Abstract Detail


Momayyezi, Mina [1], Borsuk, Aleca [2], Brodersen, Craig [3], Gilbert, Matthew [4], Theroux-Rancourt, Guillaume [5], McElrone, Andrew [6].

Leaf anatomy links CO2 diffusion and light absorption under inherent and drought-induced conditions in two walnut species.

Leaves must effectively absorb both CO2 and light and maintain water delivery to maximize photosynthetic efficiency. Fixation of the CO2 molecules that diffuse to carboxylation sites is highly dependent on the efficiency of the light absorption in mesophyll cells through the leaf profile. In this study, we evaluated how dehydration impacts these processes through changes in leaf structure and function in two important walnut species, Juglans regia and J. microcarpa, with varying leaf anatomy. We investigated inherent anatomical and biophysical traits and drought-induced changes in association with gas exchange, mesophyll conductance (gm) and optical properties through leaf profiles. X-ray microcomputed tomography (micro CT) imaging showed inherent differences between the species. J. regia exhibited thicker leaves with a larger mesophyll layer and greater porosity associated with lower packing of cells that were concentrated towards the adaxial epidermis; this coincided with greater intercellular air space conductance (gIAS), gm, stomatal conductance (gs), photosystem II efficiency, and net photosynthesis (An) compared to J. microcarpa. Water stress decreased leaf and mesophyll thickness and cell packing and increased porosity similarly for both species, which coincided with equivalent reductions in gm and gs in both species but a larger decrease in An and leaflet hydraulic conductance (Kleaflet) for J. microcarpa. The reduction in An under dehydration in J. microcarpa was more strongly tied to stomatal limitation as it was reversible at saturating CO2, but reductions in An were irreversible at high CO2 for J. regia. Chlorophyll distribution determined from fluorescence under epi-illumination of leaf cross sections was different between the species with J. regia exhibiting higher relative fluorescence in upper mesophyll, while the distribution for J. microcarpa was more consistent across the profile. Water stress induced species-specific changes in the location and magnitude of absorption peaks across the leaf profile that were associated with changes in cell geometry and intercellular air space (IAS) detected with microCT. Increases in porosity and gIAS under dehydration could not overcome loss of photosynthetic capacity suggesting they are not critical components on driving the photosynthetic responses to water stress.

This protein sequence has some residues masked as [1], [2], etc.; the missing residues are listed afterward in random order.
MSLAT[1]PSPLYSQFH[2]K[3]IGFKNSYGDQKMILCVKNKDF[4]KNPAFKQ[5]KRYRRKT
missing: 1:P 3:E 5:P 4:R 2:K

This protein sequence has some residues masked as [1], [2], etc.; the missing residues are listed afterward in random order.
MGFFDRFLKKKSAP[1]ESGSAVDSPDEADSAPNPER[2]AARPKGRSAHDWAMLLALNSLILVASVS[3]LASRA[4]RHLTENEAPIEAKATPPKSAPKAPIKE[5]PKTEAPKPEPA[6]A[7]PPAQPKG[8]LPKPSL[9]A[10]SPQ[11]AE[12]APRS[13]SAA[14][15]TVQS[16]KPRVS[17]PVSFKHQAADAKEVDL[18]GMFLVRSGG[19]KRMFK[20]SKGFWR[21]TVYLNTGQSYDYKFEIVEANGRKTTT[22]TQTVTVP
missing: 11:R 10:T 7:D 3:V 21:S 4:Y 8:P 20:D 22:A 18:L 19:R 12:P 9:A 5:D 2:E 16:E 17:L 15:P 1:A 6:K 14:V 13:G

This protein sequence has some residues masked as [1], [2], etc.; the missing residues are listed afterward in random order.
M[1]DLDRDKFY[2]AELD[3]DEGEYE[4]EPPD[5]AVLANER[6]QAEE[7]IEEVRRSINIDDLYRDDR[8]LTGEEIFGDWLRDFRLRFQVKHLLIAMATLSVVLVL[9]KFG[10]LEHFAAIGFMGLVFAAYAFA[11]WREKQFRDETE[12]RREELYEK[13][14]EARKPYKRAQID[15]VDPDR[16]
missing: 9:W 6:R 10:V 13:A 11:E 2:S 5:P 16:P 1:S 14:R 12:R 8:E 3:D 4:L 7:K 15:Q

1 - University of California Davis, 2112 RMI North, Department of Viticulture & Enology , University of California, Davis, Davis, California, 95616, United States
2 - Yale School of the Environment, 370 Prospect Street, Greeley Memorial Laboratory, New Haven, Connecticut, 06511, United States
3 - Yale University, School Of Forestry & Environmental Studies, 195 Prospect Street, Kroon Hall, New Haven, CT, 06511, United States
4 - University of California Davis, 2314 PES, UC Davis, One Shields Ave, Davis, California, 95616, United States
5 - University of Natural Resources and Life Sciences, Vienna, Institute of Botany (Botany), MENH-EG/30.3- Gregor-Mendel-Stra├če 33 1180 Vienna, Vienna, 1180 Wien, Austria
6 - University of California Davis, 2154 RMI North, Department of Viticulture & Enology Department, University of California Davis, Davis, California, 95616, United States

Leaf anatomy
Mesophyll conductance
Light absorption
Mesophyll porosity
Micro CT scanning

Presentation Type: Oral Paper
Session: PHYS2, Physiology II
Location: Virtual/Virtual
Date: Tuesday, July 28th, 2020
Time: 4:00 PM
Number: PHYS2005
Abstract ID:835
Candidate for Awards:Physiological Section Physiological Section Li-COR Prize,Physiological Section Best Paper Presentation

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